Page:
Major said that as he had been on the losing side of the referendum, he had kept silent since June:

“This evening I don't wish to argue that the European Union is perfect, plainly it isn't. Nor do I deny the economy has been more tranquil than expected since the decision to leave was taken. 

“But I do observe that we haven't yet left the European Union. And I watch with growing concern  that the British people have been led to expect a future that seems to be unreal and over-optimistic.”

A seasoned EU negotiator himself, he warned that achieving a trade deal within two years after triggering Article 50 was highly unlikely. Meanwhile, in foreign policy, a UK that abandoned the EU would have to become more dependent on an unpalatable Trumpian United States.

Like Tony Blair, another previous Prime Minister turned Brexit commentator, Major reminded the current occupant of No.10 that 48 per cent of the country voted Remain, and that opinion might “evolve” as the reality of Brexit became clear.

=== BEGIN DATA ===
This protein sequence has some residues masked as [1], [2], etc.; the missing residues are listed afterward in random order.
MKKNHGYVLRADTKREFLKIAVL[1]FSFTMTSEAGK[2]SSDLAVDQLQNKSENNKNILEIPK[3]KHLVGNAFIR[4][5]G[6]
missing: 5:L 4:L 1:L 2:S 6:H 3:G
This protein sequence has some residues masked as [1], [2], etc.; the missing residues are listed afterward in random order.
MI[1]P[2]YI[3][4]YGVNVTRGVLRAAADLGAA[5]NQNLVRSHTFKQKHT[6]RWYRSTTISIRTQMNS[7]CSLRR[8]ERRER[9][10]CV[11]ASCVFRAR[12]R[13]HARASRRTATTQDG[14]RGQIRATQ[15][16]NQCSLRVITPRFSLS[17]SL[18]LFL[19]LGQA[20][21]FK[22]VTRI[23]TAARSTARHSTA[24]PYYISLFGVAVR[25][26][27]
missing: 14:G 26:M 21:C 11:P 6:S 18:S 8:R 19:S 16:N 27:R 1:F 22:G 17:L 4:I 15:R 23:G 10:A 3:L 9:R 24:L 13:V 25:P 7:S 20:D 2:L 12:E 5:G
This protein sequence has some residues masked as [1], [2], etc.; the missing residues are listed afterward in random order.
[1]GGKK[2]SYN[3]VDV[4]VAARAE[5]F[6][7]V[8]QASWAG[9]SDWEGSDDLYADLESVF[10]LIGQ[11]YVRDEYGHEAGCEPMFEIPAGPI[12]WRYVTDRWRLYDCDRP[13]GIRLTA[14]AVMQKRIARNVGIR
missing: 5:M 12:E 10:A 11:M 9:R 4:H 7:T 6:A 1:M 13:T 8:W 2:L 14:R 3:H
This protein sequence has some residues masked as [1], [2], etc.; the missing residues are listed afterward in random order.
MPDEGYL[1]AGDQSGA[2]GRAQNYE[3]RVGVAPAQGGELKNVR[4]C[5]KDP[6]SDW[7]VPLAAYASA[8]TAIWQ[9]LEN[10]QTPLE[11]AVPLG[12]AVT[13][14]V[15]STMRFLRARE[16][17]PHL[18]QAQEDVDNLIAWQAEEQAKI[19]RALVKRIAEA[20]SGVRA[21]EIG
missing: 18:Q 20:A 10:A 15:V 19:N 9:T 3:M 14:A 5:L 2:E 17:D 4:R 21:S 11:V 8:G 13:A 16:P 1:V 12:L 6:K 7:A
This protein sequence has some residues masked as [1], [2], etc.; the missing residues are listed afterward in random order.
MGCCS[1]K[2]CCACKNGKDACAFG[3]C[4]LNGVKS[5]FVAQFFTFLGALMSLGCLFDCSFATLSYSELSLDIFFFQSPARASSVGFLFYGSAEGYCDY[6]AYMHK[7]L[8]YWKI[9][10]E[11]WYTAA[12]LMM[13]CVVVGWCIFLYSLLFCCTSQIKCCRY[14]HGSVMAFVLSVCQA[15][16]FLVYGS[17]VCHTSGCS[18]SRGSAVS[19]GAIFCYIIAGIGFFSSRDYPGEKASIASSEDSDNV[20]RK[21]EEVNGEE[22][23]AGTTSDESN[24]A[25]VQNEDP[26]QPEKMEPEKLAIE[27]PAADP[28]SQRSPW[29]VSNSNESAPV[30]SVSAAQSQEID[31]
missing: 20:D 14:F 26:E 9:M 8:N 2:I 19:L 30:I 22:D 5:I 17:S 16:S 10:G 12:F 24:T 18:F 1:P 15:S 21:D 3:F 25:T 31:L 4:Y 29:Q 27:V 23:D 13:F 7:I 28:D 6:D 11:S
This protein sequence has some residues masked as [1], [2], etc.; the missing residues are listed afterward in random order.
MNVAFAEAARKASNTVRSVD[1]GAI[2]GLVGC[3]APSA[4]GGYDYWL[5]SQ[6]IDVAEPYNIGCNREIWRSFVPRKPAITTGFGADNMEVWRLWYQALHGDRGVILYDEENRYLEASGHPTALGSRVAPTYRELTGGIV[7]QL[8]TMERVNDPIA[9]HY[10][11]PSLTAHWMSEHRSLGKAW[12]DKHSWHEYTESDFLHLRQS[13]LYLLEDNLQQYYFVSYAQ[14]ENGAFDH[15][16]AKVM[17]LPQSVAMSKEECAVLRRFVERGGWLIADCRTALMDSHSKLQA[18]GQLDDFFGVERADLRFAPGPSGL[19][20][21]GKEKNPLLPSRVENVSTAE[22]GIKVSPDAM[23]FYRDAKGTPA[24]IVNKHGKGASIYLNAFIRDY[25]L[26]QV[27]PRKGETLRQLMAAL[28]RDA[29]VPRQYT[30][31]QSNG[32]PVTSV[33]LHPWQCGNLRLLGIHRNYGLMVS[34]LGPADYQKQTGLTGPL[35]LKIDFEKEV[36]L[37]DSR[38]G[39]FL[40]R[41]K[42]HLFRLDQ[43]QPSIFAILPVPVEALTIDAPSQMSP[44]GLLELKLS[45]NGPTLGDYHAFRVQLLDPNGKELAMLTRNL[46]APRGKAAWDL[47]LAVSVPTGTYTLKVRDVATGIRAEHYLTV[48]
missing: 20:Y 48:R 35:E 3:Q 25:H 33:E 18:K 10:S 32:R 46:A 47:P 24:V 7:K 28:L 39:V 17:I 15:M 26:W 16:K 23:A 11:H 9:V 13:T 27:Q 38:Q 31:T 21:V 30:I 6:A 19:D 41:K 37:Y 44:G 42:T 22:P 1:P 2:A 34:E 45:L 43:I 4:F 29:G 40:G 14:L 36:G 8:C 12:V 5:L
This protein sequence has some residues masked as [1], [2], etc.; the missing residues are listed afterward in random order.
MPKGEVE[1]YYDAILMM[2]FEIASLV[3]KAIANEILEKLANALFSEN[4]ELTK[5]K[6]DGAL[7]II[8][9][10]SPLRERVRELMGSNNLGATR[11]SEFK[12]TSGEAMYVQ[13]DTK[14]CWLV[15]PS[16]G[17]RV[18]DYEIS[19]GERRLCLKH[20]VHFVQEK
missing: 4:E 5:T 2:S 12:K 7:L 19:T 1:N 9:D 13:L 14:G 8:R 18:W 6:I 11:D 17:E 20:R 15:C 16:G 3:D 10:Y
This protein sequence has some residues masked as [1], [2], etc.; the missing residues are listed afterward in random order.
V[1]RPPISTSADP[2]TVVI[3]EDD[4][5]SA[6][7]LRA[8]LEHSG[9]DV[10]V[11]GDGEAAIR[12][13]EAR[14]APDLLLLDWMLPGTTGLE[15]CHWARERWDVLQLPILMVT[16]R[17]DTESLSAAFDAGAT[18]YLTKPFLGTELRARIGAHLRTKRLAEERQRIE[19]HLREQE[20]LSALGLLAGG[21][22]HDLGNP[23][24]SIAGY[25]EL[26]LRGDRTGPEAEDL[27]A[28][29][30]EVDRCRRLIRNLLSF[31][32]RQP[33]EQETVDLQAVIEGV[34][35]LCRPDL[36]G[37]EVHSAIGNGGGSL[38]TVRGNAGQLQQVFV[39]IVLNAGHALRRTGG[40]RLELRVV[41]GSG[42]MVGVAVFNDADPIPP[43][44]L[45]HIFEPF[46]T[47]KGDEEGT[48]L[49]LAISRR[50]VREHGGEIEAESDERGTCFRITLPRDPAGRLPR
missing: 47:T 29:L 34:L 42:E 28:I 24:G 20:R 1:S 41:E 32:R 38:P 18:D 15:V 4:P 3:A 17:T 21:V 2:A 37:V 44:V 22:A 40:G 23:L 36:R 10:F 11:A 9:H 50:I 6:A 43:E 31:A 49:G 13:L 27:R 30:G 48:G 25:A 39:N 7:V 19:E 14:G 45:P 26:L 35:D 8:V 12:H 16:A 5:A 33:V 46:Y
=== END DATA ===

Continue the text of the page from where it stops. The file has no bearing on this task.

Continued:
Unlike Blair, he did not call for a second referendum, stressing instead the role of Parliament. But neither did he rule it out.

That was the first warning. 

But it may be Major's second warning that turns out to be the most prescient. Major praised Theresa May's social policy, which he likened to his dream of a “classless society”. He focused his ire instead on those Brexiteers whose promises “are inflated beyond any reasonable expectation of delivery”. 

The Prime Minister understood this, he claimed, but at some point in the Brexit negotiations she will have to confront those who wish for total disengagement from Europe.

“Although today they be allies of the Prime Minister, the risk is tomorrow they may not,” he warned.

For these Brexiteers, the outcome of the Article 50 negotiations did not matter, he suggested, because they were already ideologically committed to an uncompromising version of free trade: